Simultaneous explosive reductions.
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NTC Naval Training Center are an excellent training opportunity for engineers. NTC is the only training environment in the continental United States United States, officially United States of America, republic (2005 est. pop. 295,734,000), 3,539,227 sq mi (9,166,598 sq km), North America. The United States is the world's third largest country in population and the fourth largest country in area. where units may regularly fire the M58 high-explosive mine-clearing line charge (MICLIC MICLIC Mine Clearing Line Charge ). Often, reverse planning based on the overwatching enemy drives the unit to conduct a brigade-level breaching operation. This requires two lanes through a complex obstacle in order to assault a task force onto the objective. Units often choose to weight the brigade's breach force with at least two MICLICs to quickly create two lanes using explosive reduction techniques. This raises the question, "Should we reduce at two points of breach simultaneously?" The MICLIC surface danger zone (SDZ SDZ San Diego Zoo
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SDZ Srpski Drzavni Zeleznice ), as well as the unit's ability to conduct rehearsals, should drive this decision. The answer to the question can be "yes." However, units should consider the following points when planning and preparing for simultaneous explosive reductions:
The NTC-approved MICLIC SDZ (shown below) is based on Department of the Army (DA) Pamphlet (Pam) 385-63, Range Safety, with each distance in the fragmentation zone rounded up to the nearest 100 meters. The SDZ is divided into Area F; the 30-meter radius around the MICLIC; and the fragmentation zone of 500 meters forward, 200 meters to the rear, and 800 meters to each side of the MICLIC. DA Pam 385-63 states who can be in Area F and the fragmentation zone when the MICLIC is fired:
* Only the MICLIC, armored towing vehicle, and M1 tank with mine-clearing blade or roller (if the unit chooses to fire over a tank) may remain in Area F.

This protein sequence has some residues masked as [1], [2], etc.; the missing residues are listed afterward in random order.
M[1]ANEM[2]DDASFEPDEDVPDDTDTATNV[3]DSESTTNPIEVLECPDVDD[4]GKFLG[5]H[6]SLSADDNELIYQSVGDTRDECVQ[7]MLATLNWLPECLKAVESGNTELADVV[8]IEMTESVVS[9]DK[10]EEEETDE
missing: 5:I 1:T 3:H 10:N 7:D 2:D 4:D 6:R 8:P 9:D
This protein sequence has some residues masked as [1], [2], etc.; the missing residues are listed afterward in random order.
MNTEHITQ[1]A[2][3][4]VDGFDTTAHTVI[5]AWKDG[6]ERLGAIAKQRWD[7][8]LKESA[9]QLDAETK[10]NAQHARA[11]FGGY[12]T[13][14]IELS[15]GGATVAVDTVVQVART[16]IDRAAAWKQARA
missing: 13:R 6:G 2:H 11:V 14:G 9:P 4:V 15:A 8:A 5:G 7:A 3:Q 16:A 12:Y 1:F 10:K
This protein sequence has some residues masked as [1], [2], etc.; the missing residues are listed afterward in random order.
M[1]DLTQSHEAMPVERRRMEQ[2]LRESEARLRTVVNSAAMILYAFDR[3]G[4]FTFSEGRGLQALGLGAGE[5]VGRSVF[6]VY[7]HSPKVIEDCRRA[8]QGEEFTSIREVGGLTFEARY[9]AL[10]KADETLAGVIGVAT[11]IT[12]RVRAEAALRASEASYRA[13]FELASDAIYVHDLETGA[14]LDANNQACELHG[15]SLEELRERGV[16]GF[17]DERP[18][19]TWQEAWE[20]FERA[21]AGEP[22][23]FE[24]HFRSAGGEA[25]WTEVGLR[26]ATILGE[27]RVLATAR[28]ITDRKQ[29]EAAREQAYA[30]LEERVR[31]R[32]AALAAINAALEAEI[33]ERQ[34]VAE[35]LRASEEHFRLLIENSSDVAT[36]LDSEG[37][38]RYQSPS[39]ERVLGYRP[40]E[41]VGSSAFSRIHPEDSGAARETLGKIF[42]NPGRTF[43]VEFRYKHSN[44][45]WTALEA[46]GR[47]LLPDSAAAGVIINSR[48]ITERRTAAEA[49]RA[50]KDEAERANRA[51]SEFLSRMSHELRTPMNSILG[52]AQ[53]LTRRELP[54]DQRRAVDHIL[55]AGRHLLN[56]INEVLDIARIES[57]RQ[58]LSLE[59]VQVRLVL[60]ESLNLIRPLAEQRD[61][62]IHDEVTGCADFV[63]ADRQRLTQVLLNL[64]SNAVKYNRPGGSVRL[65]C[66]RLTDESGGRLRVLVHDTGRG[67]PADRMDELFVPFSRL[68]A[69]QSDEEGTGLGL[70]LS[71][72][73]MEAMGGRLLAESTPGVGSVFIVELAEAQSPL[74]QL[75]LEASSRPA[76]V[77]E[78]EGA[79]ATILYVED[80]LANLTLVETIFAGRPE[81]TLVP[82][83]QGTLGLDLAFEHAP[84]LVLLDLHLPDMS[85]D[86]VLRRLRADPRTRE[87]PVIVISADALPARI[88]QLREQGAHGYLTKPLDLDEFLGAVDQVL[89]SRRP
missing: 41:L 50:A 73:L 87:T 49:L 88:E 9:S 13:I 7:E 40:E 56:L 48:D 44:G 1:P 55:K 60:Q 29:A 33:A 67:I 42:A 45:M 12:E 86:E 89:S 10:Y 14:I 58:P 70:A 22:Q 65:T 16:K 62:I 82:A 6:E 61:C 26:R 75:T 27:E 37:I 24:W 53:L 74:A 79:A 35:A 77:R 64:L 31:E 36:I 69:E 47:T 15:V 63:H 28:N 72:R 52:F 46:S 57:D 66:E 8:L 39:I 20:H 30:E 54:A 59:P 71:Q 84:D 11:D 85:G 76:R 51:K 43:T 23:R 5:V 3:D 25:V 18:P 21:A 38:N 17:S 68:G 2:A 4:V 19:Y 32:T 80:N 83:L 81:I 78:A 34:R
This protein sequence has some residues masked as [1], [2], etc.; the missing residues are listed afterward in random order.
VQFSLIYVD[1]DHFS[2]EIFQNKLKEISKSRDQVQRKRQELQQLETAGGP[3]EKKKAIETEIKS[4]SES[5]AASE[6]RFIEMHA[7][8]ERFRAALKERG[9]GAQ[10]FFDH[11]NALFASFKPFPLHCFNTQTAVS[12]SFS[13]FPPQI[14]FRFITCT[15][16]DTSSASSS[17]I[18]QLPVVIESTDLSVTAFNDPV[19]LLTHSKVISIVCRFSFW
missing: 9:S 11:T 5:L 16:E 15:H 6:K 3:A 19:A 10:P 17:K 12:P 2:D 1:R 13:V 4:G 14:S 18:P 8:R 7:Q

* Elements of the breach force and support force may be inside the fragmentation zone but must be behind the MICLIC firing line outside of Area F and must be "buttoned up."
Points of Breach
With these mandatory control measures, units that conduct simultaneous explosive reductions must ensure that points of breach are at least 800 meters apart. The reasons for this are twofold:
* One enemy artillery-delivered scatterable minefield (200 by 800 meters) can close two lanes if they are not at least 800 meters apart.
* In the event of a misfire on one lane, the unit can continue to create the second lane by dismounting engineers to mark the lane and sending the assault force through to the farside objective. In every type of misfire procedure for a rocket or charge, the unit must wait 30 minutes before approaching the launcher or charge, if it has been deployed. This means that within the SDZ, all vehicles must maintain a buttoned-up status, and no vehicles can move forward of the MICLIC firing line.
None of these procedures are specific to NTC and the NTC exercise operating procedures. Leaders should consider them during all phases of the operation whether it is a training or combat operation. To adequately synchronize any combined arms breaching operation, units must conduct full-force or, at the very least, reduced-force rehearsals where clearance of the SDZ and reporting procedures are adequately practiced. This is vital to successfully reducing two lanes through an enemy obstacle and maintaining the momentum of the brigade's attack.
The Sidewinder sidewinder, common name for a rattlesnake, Crotalus cerastes, found in the deserts of the SW United States. This 2-ft (60-cm), pale yellow and pink snake is named for its curious method of locomotion. MICLIC Guide is available at <http://www.irwin.army.mil/sidewinder/MICLIC%20WEB%20PAGE/index.htm>. To obtain a copy of this guide in a compact disc format, e-mail <email@example.com> and provide a valid unit address.
By Captain Kirk Gibbs
POC (Proof Of Concept) See PoC exploit.
POC - Point Of Contact is Captain Kirk Gibbs (SW03B), (760) 380-5151 or DSN DSN - Digital Switched Network 470-5151, or e-mail <firstname.lastname@example.org>.